My conversations with Mary never felt forced- they were natural and I felt comfortable when talking to her. In fact, although I asked her some of the same questions on multiple occasions, I received many different answers. She once told me that she had grown up on a farm with chickens and cows, and because she spent her days taking care of these animals all throughout her childhood, she is a workaholic still to this day. I asked her where she was from, and the answer to this question oftentimes varied as well. However, one thing always remained constant in Mary’s tales: her family. When Mary talked about her family, she communicated an immense sense of appreciation for them. Each of her family members she mentioned, she mentioned out of love.
During one visit to Elmcroft, I complimented Mary’s knit sweater and noted that it must be super cozy. To this she replied, “Oh, this old thing? I’ve had this since high school.” And a smile couldn’t help but spread across my face. Whenever I was visiting Mary and it was time for me to leave, she’d say something like “Please come back, because I do enjoy talking to you.” I came to notice that Mary made me smile a lot, sometimes even as I made my way to Mueller Lab at 8am on Wednesday mornings. In early November, my grandmother who had been on hospice care for over a year had passed away. I was unsettled, but visiting Mary somehow subtly remedied my grief. I missed my grandmother, specifically because I wished to have spent more time with her when I was still living at home. However, I found comfort in the fact that at least I could still positively impact the life of someone, even in the simplest way. Mary improved the quality of my weeks.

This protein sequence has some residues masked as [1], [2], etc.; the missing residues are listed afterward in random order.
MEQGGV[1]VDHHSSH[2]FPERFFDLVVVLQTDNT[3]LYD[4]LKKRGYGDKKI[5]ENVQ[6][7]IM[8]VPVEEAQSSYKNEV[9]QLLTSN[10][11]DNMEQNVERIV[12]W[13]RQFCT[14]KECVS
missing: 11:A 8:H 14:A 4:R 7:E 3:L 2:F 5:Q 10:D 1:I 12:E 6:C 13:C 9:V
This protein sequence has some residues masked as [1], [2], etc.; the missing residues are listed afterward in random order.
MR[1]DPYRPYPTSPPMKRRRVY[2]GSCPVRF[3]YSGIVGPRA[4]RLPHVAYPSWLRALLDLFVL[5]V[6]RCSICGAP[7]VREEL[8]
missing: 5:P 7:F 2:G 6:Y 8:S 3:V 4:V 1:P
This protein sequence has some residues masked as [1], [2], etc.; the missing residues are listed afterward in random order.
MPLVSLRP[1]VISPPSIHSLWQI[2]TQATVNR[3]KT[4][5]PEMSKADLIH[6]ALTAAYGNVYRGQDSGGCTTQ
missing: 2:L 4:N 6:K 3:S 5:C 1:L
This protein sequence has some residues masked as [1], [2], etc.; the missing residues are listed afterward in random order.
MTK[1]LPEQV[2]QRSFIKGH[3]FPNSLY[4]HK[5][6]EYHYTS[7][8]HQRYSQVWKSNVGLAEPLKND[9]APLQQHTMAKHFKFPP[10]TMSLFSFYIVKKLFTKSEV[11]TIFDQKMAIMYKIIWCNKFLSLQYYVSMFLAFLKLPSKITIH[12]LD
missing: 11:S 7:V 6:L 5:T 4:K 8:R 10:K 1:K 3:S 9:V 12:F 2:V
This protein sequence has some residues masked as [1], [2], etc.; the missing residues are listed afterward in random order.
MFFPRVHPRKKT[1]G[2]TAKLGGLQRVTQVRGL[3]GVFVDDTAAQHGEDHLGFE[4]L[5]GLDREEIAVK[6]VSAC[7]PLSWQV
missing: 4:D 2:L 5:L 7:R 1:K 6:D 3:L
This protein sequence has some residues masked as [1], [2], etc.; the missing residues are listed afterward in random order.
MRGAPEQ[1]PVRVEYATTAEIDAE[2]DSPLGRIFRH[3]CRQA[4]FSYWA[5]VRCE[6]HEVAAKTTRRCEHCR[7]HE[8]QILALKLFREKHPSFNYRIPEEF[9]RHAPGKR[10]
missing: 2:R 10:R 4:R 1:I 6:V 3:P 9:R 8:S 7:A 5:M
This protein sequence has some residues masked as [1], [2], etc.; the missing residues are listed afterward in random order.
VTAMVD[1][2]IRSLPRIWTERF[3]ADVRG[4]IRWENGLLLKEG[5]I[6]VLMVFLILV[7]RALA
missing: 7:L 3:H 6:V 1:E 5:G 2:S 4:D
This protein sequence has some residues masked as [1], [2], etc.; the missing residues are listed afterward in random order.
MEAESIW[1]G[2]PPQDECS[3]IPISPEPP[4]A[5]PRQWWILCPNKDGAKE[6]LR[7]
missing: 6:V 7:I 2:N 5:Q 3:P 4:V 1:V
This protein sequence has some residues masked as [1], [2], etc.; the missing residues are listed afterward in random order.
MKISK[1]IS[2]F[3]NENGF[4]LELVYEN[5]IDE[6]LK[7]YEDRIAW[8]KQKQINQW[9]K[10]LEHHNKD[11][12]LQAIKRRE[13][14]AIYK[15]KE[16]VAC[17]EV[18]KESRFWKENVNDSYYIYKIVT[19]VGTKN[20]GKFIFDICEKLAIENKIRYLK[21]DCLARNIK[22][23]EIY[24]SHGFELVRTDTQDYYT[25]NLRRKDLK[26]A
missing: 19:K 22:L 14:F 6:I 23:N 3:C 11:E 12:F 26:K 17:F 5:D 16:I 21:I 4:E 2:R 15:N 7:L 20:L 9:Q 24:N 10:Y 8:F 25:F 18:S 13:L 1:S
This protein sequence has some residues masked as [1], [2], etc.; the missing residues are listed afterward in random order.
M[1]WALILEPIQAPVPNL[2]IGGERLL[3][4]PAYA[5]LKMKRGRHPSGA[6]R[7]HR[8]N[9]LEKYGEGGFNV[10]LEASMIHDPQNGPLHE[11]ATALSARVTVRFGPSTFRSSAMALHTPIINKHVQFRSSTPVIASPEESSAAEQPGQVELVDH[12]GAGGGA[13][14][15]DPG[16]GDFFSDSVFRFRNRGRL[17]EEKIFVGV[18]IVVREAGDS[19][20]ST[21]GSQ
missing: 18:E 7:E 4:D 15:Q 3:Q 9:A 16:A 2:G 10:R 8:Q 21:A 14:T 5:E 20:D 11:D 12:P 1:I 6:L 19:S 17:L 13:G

Just last week, I received notice that Mary had left Elmcroft to return home. Although a small bit of selfishness emerged as I regretted not having been able to say goodbye, I am overwhelmed with joy that she is home and reunited with her family again. Although my relationship with Mary was short-lived, it was meaningful. And although Mary forgot my name in between each week I met with her, I hope that somewhere inside of her she’ll remember me. Certainly, I will remember her.
“You are the sum total of everything you’ve ever seen, heard, eaten, smelled, been told, forgot – it’s all there. Everything influences each of us, and because of that I try to make sure that my experiences are positive.” ~Maya Angelou